It depends on your cultural and religious orientation as to what should be done with what remains of.......... our remains.
In the Orient, many cultures believe in cremation. The Judo-Christian orientation is burial, "ashes to ashes..dust to dust."
It is true, there are abuses in the funeral industry, as there are in most enterprises. But I think they have the orientation correct on "Six Feet Under," the funeral ceremony is for the living, a process of letting go, grieving, remembering and then moving on with your life. Frankly, not to move on with ones life, makes what remains of it less than what it could be.
Supposedly G-d created Adam out of the "dust"
of earth and that is where thou shalt return.
Also from a practical point of view, being nomads in the desert, not to bury a body would cause all kinds of complications. Of course cremation was impractical due to all the fuel you would need to do it. The ancient Egyptions had other beliefs and rituals. Talk about abuses, people worked their whole so they could they could be preserved for the afterlife, or they worked their whole liveas to pay for their parents preservation. Whole lives devoted to the afterlife....the funeral if you will.
My sister chose cremation. My brother in law let me have half the ashes so last summer we could spread them in the spot where we had a picnic the previous summer. The irony was that my brother-in-law was in failing health, and my sister wasn't sure if they would be returning anytime soon. So, at her urging, we had this picnic under a huge tree on a high hill overlooking Lake Michigan. Last summer we had a brief memorial service on that very spot. It was agreed that I should spread her ashes. As I did, the breeze carried them away.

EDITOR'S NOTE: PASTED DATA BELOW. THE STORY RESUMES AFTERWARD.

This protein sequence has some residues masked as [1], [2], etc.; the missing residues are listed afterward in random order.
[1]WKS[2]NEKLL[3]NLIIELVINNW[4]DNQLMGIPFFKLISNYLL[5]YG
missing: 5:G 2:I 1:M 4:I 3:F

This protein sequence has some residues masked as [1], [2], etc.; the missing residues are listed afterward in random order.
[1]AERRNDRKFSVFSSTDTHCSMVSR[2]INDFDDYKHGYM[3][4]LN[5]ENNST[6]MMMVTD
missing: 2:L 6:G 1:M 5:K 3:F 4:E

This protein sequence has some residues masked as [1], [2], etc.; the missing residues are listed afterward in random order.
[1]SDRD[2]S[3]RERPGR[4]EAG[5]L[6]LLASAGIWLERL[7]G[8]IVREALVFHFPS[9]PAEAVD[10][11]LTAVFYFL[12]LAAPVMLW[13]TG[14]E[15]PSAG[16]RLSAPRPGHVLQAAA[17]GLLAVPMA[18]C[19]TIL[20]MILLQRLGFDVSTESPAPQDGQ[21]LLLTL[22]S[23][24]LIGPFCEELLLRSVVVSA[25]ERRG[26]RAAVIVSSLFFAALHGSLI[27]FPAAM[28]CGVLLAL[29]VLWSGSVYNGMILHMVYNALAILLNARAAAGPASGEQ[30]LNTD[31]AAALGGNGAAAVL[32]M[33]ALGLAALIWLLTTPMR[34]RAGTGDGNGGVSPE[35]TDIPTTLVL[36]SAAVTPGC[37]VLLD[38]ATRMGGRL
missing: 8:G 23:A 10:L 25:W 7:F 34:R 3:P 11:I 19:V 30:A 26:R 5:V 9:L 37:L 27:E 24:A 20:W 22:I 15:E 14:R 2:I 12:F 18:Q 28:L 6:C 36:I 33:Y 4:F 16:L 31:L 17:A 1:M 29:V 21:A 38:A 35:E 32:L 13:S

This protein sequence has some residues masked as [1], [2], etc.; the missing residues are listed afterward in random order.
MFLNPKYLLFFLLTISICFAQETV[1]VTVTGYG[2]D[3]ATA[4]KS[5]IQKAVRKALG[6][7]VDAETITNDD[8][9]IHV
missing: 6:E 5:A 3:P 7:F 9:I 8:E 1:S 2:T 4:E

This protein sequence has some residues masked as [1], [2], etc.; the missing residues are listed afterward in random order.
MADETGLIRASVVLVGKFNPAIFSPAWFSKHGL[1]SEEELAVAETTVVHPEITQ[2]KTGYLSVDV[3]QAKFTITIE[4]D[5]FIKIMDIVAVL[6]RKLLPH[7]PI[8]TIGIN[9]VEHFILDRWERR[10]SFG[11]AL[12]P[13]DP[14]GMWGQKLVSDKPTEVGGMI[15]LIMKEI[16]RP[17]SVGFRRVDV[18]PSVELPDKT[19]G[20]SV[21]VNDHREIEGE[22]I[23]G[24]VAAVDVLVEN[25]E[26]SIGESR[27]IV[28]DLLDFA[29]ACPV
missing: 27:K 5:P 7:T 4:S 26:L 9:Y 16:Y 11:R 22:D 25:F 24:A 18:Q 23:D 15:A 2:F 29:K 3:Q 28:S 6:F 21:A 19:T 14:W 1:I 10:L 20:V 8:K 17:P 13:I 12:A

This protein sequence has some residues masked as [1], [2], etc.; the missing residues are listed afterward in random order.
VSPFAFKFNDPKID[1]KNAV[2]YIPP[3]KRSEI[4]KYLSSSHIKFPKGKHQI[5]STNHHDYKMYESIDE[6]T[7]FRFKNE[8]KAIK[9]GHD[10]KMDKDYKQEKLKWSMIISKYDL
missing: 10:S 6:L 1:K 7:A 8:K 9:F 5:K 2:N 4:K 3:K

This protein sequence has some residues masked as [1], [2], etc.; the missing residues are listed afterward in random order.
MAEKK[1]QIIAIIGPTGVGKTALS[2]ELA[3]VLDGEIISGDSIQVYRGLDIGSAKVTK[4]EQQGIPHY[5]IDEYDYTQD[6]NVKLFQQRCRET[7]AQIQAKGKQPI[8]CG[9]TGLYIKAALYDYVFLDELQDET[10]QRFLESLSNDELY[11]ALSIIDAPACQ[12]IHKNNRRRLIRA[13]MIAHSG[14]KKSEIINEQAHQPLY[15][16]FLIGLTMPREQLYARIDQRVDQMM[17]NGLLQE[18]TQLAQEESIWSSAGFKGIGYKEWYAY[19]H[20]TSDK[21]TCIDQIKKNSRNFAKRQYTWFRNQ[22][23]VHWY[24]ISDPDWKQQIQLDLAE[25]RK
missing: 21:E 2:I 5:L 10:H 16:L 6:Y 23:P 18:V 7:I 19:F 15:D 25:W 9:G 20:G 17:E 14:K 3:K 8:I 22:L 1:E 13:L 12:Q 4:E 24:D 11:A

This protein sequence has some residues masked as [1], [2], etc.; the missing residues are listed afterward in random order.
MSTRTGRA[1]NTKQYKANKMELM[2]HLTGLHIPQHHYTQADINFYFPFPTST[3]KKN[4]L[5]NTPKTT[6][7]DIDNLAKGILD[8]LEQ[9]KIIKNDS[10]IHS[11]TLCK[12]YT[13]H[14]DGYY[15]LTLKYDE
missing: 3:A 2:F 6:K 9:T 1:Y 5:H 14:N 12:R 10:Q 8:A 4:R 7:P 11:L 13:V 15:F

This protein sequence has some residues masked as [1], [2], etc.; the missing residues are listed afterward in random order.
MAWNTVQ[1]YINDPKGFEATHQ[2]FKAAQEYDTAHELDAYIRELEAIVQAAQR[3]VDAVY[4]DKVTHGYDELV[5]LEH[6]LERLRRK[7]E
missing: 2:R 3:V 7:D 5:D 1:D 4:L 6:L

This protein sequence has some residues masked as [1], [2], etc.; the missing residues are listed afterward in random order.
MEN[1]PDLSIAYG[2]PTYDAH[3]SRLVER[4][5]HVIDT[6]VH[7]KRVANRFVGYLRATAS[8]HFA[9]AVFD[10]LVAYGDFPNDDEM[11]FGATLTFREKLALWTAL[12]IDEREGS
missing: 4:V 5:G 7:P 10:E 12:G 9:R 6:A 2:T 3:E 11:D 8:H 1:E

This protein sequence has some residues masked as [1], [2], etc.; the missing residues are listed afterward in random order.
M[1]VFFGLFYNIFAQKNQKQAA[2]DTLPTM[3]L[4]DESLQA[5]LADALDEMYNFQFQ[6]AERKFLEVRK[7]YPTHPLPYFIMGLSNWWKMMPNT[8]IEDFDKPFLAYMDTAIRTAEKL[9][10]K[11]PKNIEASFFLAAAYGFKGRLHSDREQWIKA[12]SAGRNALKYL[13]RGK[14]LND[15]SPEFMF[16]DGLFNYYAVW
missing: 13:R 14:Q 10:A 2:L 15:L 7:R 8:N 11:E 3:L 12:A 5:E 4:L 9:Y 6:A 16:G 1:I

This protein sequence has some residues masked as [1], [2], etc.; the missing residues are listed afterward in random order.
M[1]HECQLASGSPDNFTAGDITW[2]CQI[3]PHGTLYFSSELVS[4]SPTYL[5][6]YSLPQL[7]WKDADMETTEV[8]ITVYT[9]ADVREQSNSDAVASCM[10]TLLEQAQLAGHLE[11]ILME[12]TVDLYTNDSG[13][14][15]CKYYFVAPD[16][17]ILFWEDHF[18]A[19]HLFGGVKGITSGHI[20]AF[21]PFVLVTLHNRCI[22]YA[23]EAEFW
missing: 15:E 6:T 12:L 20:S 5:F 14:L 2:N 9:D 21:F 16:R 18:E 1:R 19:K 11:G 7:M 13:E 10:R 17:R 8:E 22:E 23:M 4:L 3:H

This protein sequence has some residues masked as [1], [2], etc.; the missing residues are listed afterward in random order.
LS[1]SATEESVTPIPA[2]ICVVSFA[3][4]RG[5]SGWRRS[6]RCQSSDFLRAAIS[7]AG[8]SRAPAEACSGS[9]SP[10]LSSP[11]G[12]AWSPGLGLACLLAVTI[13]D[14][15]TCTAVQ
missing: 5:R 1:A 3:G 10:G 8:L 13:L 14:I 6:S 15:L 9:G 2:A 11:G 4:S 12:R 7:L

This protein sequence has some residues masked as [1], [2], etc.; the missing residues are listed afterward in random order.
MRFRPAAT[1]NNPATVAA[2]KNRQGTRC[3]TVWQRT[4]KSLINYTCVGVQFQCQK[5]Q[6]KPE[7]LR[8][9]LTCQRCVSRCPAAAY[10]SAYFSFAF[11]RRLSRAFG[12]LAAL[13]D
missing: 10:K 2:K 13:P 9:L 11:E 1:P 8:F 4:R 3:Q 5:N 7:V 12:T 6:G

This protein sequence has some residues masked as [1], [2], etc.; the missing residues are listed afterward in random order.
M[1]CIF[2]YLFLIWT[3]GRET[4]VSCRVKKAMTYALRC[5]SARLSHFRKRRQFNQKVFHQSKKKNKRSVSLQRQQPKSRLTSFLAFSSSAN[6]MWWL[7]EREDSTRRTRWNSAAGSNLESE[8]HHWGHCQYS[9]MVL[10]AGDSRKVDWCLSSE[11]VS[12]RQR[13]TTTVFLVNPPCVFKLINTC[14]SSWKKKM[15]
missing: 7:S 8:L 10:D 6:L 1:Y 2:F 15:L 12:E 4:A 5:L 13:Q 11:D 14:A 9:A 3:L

Now the winter with its heavy snows, has come and gone. With the many spring rains, and I am sure her ashes are truely part of the earth.
There is no marker, no head stone, no chance of her future grand nephews or nieces visiting her grave side, only her nephews will be able to show their children where the service happened.
She oftened told me of her desire for cremation. It is against what I personally believe, but who am I to interfer with something she so strongly beleived....so it was easy to agree to fufill her wish. Just let your closest of kin know your wishes, and reduce them to writing, so it is clear to everyone. Only problem is, that you won't be there to make sure it happens.... so find someone you trust completely to make sure they are carried out.
Utilimately, if you believe what Carl Sagen said, "that we are all star stuff," then ultimately this planet and all that has happened here will again be "Star Stuff."
Anyway, I am glad that you and SCSA enjoy "Six Feet Under." It is a little off the wall, but you know a lot of us 'baby boomers' are closer to the end of our lives than the begining. I am sure just about all of us have lost someone we cared about, or cared for us.... or a friend or someone we knew in school. So what choice do we have, but to carry on, and make what time is left to us all.... COUNTS!
It is our obligation to do so, to all those that came before us. Many made sacrifices so that we may have the lives, .... we have today.